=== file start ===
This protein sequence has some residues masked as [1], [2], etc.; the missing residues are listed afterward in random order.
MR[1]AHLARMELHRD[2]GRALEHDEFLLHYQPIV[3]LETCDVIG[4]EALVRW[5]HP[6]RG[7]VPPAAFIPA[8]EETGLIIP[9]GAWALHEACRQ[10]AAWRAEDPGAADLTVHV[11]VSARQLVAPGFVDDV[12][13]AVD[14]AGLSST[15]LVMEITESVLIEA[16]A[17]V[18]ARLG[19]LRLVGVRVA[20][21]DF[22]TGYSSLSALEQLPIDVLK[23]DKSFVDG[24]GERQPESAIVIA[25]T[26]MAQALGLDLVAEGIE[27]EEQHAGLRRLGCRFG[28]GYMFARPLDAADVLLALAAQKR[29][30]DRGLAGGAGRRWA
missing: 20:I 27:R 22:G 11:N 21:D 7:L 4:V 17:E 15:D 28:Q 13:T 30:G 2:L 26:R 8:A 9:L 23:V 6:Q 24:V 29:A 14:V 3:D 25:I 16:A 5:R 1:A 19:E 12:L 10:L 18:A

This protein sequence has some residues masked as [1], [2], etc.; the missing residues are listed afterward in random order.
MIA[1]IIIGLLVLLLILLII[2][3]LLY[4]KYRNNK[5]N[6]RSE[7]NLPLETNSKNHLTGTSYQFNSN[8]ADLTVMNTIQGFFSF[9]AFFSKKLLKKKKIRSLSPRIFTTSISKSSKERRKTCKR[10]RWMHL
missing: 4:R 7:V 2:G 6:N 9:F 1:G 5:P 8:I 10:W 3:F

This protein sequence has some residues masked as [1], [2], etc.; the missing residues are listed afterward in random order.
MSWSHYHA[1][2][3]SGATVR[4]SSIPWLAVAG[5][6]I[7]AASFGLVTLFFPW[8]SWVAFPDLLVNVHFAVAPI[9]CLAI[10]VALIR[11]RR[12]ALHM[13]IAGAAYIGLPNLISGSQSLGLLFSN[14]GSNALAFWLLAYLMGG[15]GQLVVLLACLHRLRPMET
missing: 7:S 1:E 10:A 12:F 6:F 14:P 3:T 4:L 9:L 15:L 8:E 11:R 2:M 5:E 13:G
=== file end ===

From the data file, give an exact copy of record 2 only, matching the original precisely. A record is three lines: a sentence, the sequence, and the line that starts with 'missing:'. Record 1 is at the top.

This protein sequence has some residues masked as [1], [2], etc.; the missing residues are listed afterward in random order.
MIA[1]IIIGLLVLLLILLII[2][3]LLY[4]KYRNNK[5]N[6]RSE[7]NLPLETNSKNHLTGTSYQFNSN[8]ADLTVMNTIQGFFSF[9]AFFSKKLLKKKKIRSLSPRIFTTSISKSSKERRKTCKR[10]RWMHL
missing: 4:R 7:V 2:G 6:N 9:F 1:G 5:P 8:I 10:W 3:F